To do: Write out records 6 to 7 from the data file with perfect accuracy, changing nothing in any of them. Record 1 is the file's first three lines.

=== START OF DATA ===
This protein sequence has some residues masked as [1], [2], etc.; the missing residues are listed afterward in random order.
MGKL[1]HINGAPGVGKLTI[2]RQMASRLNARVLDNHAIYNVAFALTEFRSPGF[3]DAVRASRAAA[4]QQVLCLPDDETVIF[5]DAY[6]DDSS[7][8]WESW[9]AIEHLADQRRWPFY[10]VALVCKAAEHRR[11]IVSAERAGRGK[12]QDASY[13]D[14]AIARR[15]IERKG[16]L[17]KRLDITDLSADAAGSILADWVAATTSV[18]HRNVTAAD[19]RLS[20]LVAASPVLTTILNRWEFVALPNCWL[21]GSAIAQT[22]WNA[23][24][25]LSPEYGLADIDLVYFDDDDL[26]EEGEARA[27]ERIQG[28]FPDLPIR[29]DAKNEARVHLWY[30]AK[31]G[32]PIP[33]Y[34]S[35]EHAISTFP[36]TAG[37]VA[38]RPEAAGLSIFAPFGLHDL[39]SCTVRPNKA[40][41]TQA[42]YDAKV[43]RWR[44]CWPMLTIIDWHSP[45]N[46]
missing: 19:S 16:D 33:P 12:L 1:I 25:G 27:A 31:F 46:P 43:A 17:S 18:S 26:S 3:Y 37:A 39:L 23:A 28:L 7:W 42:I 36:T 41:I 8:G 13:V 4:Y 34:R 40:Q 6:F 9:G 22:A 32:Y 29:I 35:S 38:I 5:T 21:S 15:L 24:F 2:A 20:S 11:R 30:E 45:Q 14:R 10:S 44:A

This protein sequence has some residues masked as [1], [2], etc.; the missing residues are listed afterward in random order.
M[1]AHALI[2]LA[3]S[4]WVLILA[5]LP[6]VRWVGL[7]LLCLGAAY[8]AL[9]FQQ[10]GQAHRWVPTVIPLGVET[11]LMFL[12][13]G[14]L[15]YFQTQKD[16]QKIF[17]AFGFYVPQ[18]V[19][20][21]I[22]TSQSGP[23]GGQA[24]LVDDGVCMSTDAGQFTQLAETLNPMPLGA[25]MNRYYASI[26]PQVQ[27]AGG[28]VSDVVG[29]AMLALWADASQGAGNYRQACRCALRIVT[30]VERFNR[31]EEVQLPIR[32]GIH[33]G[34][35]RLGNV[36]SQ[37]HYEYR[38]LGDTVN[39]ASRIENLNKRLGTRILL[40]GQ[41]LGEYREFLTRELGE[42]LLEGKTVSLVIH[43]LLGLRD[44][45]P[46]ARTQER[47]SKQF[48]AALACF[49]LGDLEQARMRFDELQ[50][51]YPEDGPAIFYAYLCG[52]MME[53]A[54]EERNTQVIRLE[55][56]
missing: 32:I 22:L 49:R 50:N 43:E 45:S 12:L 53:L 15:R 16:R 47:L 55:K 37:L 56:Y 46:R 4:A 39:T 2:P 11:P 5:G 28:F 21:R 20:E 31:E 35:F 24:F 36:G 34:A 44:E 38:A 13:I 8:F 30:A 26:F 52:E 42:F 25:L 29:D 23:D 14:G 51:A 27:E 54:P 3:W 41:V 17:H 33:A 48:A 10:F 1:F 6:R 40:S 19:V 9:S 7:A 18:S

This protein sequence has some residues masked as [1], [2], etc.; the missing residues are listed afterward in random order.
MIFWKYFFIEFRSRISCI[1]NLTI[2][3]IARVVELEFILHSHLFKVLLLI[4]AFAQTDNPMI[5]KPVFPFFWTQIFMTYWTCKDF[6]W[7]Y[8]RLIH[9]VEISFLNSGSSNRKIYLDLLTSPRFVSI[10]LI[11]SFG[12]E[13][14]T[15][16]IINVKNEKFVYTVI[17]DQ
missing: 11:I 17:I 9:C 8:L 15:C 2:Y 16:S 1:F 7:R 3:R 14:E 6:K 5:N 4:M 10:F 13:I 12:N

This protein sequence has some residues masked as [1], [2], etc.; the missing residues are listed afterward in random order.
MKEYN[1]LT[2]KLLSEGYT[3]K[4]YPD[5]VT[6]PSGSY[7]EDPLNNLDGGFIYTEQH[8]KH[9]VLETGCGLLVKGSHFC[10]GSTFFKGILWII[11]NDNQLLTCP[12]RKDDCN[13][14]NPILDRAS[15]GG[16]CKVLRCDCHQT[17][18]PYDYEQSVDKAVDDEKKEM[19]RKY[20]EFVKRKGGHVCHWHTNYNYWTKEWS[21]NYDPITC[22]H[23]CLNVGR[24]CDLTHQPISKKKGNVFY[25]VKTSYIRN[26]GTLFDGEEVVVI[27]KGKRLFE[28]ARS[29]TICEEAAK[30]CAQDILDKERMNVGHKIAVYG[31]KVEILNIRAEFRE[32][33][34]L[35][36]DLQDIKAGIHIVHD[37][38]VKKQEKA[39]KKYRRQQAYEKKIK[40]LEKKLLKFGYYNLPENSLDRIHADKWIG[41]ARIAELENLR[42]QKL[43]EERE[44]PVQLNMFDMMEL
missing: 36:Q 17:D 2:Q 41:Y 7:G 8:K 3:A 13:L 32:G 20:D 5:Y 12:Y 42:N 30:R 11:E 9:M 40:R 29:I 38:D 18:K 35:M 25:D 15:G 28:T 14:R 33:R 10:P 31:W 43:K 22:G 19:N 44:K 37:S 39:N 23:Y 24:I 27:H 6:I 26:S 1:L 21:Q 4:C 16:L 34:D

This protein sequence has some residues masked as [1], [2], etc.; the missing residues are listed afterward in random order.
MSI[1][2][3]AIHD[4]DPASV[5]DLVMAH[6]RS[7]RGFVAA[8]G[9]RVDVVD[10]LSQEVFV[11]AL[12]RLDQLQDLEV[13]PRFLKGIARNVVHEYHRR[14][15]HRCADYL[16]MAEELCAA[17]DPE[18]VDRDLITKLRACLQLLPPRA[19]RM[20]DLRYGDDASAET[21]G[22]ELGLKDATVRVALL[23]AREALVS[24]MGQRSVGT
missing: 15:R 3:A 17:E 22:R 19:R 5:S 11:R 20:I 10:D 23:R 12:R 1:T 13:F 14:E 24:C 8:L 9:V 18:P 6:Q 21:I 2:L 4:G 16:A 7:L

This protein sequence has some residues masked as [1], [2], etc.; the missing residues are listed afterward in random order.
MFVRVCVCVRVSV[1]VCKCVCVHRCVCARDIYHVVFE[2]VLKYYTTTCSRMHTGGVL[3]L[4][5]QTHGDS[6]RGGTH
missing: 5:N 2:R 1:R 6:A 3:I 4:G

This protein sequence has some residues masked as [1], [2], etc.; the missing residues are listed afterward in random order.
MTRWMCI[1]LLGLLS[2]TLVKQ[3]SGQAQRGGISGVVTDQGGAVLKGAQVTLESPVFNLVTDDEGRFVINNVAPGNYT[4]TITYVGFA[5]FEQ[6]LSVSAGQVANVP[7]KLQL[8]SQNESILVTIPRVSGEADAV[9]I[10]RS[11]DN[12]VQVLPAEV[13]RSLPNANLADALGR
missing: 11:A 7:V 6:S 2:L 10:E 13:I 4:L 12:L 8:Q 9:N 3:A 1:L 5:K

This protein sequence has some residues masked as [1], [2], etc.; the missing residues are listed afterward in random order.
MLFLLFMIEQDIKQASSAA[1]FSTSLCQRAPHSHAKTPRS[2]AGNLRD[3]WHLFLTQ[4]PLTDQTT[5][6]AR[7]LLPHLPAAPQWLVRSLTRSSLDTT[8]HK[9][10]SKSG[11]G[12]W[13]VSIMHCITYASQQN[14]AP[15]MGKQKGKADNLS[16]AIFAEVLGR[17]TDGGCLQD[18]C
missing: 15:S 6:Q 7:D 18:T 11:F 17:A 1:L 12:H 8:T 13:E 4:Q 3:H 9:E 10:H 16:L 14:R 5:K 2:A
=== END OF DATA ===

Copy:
This protein sequence has some residues masked as [1], [2], etc.; the missing residues are listed afterward in random order.
MFVRVCVCVRVSV[1]VCKCVCVHRCVCARDIYHVVFE[2]VLKYYTTTCSRMHTGGVL[3]L[4][5]QTHGDS[6]RGGTH
missing: 5:N 2:R 1:R 6:A 3:I 4:G

This protein sequence has some residues masked as [1], [2], etc.; the missing residues are listed afterward in random order.
MTRWMCI[1]LLGLLS[2]TLVKQ[3]SGQAQRGGISGVVTDQGGAVLKGAQVTLESPVFNLVTDDEGRFVINNVAPGNYT[4]TITYVGFA[5]FEQ[6]LSVSAGQVANVP[7]KLQL[8]SQNESILVTIPRVSGEADAV[9]I[10]RS[11]DN[12]VQVLPAEV[13]RSLPNANLADALGR
missing: 11:A 7:V 6:S 2:L 10:E 13:I 4:L 12:L 8:Q 9:N 3:A 1:L 5:K